Hello! In today’s post, Kat gives her Confessions of a Spoonie!
I’m Kat. In 2010 my life changed dramatically and has never been the same since. Over the past 7 years, I have been diagnosed with many spinal conditions, all of them debilitating in their own way. I work part time as an IP Administrator for an Oil Company, which involves looking after the Patent & Trademark Portfolio. My personal/home life is just as hectic. I am married to my best friend Michael, who I met when I was 16, and we have been together ever since (16 years and counting!!). We have 2 Bengal cats (Fergie & Jessie) and 2 working gundogs (Bubba & Hamish). Life is very busy and we never seem to stop, but we wouldn’t have it any other way. I started blogging over 2 years ago now, as way to share my thoughts and feelings about my chronic conditions, I guess as an outlet, but also to help other people that are in the same situation as me. My blog has been such a great way to meet/talk to new people from all over the world. I never want anyone to feel alone!
Blog link: chronicallycomposed.wordpress.com
What condition/s do you suffer from and when were you diagnosed?
I suffer from various spinal conditions, which have all been diagnosed over the years since 2010. I have Degenerative Disc Disease, Lumbar Spinal Stenosis, Enlarged Facet Joints, Facet Joint Arthritis, Facet Joint Hypertrophy, Hip Bursitis and Failed Back Syndrome. I also have Chronic Golfers and Tennis Elbow in my right arm, which has resulted in the loss of function of my hand (minus 2 fingers!!)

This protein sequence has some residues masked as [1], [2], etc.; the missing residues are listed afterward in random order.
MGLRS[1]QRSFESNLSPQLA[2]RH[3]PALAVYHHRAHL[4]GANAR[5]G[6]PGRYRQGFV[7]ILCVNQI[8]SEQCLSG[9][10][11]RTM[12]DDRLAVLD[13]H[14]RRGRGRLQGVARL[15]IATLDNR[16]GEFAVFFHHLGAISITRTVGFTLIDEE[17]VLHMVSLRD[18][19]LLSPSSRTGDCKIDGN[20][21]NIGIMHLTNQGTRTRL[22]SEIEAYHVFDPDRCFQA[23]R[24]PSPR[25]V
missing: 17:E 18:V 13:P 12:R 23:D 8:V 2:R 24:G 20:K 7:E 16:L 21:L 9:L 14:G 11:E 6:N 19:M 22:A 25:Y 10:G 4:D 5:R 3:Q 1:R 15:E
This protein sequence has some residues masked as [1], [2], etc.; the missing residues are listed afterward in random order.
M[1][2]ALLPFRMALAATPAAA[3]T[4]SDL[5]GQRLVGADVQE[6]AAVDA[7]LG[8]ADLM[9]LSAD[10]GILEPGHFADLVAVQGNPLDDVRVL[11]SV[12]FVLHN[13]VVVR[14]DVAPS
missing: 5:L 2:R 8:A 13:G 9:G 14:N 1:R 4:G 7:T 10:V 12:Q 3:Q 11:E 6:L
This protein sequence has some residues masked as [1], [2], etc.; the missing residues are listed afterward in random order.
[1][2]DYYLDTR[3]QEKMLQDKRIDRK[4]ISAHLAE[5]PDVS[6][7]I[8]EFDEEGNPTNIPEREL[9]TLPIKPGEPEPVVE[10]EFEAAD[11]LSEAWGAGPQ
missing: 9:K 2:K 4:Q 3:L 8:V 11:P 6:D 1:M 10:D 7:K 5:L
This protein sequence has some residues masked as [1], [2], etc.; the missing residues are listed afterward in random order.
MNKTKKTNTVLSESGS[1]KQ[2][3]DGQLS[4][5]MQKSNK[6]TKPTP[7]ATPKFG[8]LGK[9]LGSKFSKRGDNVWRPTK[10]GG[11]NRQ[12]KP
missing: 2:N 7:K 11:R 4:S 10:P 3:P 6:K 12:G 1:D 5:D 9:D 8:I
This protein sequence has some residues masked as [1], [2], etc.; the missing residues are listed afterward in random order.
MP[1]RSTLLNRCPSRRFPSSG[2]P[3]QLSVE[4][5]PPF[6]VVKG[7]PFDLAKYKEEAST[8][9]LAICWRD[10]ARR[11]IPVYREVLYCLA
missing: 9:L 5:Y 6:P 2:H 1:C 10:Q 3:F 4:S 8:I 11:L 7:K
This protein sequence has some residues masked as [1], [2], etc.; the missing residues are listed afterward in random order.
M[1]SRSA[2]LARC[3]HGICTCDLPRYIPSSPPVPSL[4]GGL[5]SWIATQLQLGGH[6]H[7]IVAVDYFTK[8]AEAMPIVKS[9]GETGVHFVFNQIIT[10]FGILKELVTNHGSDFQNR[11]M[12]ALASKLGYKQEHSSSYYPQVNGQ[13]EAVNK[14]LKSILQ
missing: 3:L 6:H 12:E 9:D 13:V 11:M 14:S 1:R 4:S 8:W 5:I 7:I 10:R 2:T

What are the main symptoms you suffer from?
Mainly my symptoms are deep rooted pain, fatigue, stiffness and nausea.
What 3 things have you learned about your condition since being diagnosed?
3 things I have learned since being diagnosed are: I am not the same person as I was, ability wise, I now have to adapt round things; I am stronger than I ever knew I was; Spinal problems are more common than I ever realised.
In what way has the NHS supported or not supported you?
I have great Specialists who help me, who are also working for the Private Health Sector, but other than Physio and OT on the NHS, nobody else has been of any help to me. MY GP’s are far too quick to judge and send me packing with medication, ignoring the fact there is something wrong. One even told me I was just “fat” (his exact words), when in fact my disc was on my spinal cord.
What is the hardest part about your illness, in your opinion?